So how did such a flawed leader turn a Two Billion Dollar company into a Sixty Billion Dollar juggernaut of American industry? Frank Well's summed up the situation best when shortly after the Eisner/Wells team ascended to the leadership of Disney, Well's noted "Every time I open a door at this company, there's money behind it."
What is glossed over and unappreciated in Kim Master's book is the fact that when Walt Disney died in 1966 he left the Disney organization without a well groomed leader. From 1966 to 1984 Walt literally ruled Disney from the grave and no one in the incestuous leadership of the company dared peek into the cupboard or look behind any door.
The two to sixty billion dollar story, weaved by Kim Masters leaves the reader with the clear impression that it was Michael Eisner's luck rather than his talent which was at the core of this success.
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26 of 31 people found the following review helpful By A Customer on March 20, 2000
Format: Hardcover
A tremendously insightful juggernaut of accounts that takes you on a ride through one of the most fascinating journeys in recent Hollywood history. Kim Masters does a great job of establishing "who's who" and "who did what to who" by detailing key defining moments in the careers and lives of such Disney icons as Michael Eisner, Frank G. Wells, Jeffrey Katzenberg, Michael Ovitz, Roy E. Disney, et al - not to mention former Paramount chair Barry Diller.
This is just one of those books I started to peruse on my weekly Sunday trip to the bookstore and simply COULD NOT PUT DOWN! Too bad it was published before Masters had a chance to tell us a bit about Bob Iger's rise to the Presidency of The Walt Disney Company.
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9 of 10 people found the following review helpful By R. Mohr on July 28, 2000
Format: Hardcover
I found this book to be an interesting read. I have also read Michael Eisner's autobiography and was looking forward to reading more about his tenure at Disney.
I appreciated the way that Kim Masters brought a different perspective to the events leading up to Eisner's taking the helm at Disney as well as the time since Eisner took over. There certainly were many things that Masters discussed that Eisner did not cover very well or at all in his book. I think it is important to get more of the total picture on events such as these and not just one point of view. I felt that Masters presented a point of view that was much more broad than the view presented by Eisner.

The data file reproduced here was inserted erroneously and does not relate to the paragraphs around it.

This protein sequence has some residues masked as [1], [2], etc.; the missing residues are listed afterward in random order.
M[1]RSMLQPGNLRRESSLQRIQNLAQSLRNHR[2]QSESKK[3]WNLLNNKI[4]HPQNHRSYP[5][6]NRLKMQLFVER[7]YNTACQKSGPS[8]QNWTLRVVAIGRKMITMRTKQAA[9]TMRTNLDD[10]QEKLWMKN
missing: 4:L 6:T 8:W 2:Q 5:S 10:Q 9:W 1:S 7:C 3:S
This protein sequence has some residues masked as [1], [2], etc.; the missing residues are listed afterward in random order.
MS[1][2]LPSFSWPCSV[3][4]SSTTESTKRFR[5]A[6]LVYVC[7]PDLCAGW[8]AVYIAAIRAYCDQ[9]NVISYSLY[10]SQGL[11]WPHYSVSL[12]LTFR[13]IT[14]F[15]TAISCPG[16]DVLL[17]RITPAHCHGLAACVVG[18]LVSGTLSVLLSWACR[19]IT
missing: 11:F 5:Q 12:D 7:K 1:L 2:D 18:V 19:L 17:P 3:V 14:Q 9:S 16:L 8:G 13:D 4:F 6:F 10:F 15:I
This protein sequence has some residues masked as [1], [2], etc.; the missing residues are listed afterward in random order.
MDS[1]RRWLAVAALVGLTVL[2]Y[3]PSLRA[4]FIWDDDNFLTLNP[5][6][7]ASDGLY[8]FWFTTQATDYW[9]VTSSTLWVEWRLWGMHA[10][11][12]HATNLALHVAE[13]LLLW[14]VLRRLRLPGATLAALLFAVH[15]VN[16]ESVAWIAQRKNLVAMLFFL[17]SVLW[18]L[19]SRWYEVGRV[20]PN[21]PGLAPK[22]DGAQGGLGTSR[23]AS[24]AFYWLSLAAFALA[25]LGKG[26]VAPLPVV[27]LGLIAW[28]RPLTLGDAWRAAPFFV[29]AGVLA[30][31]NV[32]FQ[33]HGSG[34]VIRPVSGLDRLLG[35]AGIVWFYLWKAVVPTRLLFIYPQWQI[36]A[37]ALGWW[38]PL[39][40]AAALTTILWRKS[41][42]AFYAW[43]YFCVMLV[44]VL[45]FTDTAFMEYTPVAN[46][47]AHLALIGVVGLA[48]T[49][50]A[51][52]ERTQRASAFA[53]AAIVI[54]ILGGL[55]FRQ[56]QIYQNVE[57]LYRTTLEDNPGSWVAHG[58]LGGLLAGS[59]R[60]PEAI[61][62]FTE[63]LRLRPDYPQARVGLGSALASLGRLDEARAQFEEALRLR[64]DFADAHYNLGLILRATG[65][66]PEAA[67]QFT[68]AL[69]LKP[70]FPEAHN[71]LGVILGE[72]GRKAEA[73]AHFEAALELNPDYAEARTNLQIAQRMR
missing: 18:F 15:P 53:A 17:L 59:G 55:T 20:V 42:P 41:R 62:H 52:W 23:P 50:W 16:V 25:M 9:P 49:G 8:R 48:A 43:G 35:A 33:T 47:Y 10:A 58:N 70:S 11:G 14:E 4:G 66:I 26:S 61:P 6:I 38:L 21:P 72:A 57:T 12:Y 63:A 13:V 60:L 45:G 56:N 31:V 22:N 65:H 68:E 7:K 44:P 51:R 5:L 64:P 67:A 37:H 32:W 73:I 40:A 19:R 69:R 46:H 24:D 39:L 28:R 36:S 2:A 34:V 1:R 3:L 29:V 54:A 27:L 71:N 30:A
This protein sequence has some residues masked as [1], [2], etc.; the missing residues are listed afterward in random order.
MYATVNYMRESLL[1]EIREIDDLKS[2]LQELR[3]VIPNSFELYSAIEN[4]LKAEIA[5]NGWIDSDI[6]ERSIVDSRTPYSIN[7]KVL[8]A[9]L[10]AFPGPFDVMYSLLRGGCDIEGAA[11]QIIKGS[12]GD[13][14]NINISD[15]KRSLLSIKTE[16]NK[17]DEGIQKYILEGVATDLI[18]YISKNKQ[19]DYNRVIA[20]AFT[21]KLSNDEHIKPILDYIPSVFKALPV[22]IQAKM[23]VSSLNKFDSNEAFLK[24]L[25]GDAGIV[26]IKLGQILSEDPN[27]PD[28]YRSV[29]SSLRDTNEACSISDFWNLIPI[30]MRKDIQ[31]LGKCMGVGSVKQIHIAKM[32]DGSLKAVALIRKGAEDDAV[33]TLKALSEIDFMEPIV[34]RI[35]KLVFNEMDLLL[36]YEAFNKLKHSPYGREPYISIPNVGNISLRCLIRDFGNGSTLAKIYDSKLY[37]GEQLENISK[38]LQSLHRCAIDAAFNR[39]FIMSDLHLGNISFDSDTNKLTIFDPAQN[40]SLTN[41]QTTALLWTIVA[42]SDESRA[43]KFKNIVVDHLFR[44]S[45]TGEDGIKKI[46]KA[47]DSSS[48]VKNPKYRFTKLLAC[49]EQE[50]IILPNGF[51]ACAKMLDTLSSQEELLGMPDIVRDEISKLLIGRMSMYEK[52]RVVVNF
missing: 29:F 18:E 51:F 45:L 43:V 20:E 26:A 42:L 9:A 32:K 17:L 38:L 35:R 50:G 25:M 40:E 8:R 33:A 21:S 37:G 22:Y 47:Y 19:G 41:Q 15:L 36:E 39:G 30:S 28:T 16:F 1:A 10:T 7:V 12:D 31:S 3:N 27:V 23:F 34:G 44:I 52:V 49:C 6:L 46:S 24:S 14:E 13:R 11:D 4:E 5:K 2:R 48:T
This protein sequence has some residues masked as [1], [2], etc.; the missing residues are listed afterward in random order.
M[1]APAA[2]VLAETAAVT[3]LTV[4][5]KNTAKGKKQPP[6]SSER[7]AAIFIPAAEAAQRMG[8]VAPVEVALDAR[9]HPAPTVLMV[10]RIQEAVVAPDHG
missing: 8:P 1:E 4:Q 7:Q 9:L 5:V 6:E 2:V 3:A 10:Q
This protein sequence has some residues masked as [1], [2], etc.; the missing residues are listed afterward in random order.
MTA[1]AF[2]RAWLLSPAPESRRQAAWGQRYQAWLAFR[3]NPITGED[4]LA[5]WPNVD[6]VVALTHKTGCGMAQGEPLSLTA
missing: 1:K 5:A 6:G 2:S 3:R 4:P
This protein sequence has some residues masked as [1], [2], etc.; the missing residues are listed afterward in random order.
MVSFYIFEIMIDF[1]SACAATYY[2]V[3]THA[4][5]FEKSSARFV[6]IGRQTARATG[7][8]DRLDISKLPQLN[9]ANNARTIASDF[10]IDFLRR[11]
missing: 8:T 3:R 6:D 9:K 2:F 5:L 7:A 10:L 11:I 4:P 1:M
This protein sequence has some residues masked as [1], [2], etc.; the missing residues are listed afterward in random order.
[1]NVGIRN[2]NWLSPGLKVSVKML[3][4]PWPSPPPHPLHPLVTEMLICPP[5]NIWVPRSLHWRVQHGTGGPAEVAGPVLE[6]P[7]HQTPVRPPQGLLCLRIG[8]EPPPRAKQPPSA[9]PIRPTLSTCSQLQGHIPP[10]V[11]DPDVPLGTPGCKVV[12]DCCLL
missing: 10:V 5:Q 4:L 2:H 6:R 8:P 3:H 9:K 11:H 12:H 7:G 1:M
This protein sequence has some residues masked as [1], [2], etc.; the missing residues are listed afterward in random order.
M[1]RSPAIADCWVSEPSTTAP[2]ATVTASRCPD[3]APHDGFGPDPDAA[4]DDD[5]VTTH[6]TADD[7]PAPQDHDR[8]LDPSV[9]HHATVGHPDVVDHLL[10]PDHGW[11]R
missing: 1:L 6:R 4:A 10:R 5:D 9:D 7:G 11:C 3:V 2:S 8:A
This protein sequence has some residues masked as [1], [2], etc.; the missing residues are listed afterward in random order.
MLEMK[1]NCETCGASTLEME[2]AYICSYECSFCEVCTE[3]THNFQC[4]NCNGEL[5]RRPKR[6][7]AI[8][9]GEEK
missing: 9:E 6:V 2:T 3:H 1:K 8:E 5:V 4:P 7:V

Now for some of the things I did not like about this book. There is many times in this book that Masters' tone seemed almost gossipy which is something I do not like. Also, Masters seemed to dwell on the negative aspects of Eisner as well as other people that held or continue to hold power in the entertainment industry. She seemed very critical of anyone holding that power and said very little positive about them. There is (hopefully) good and bad in everyone, I would have liked to get a more balanced story from an author with Master's talent.
Overall, I recommend this book. It is a good source of information that I have not found elsewhere. However, I too felt this book left me unconvinced that Eisner has "Lost His Grip."
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4 of 4 people found the following review helpful By A Customer on August 21, 2000
Format: Hardcover
Kim Masters is a smart, knowing reporter, and this books shows off her skills as a journalist: reams of information are put together, quotes detailed, etc. She provides an even handed overview of Michael Eisner's career and his stewardship of Disney. But her main thesis, that his psychological state has caused him to isolate himself and become the lonely man of Mouseland, is poorly and erratically developed. It gets lost in tale after tale of corporate conniving. Next time I'd like to see Masters put some of her research on hold and develop a shrewd, insightful portrait of the mogul (or moguls) she is writing about. She seems capable of it, and it would be a logical, and rewarding, step in her writing career. This book is okay as far as it goes, but like the Geffen bio ("The Operator")its central thesis gets lost in a blizzard of factoids. I hope Masters abandons the trees for the forest in her next book and produces the one of a kind Hollywood bio that she, and very few others, has somewhere in her as a writer.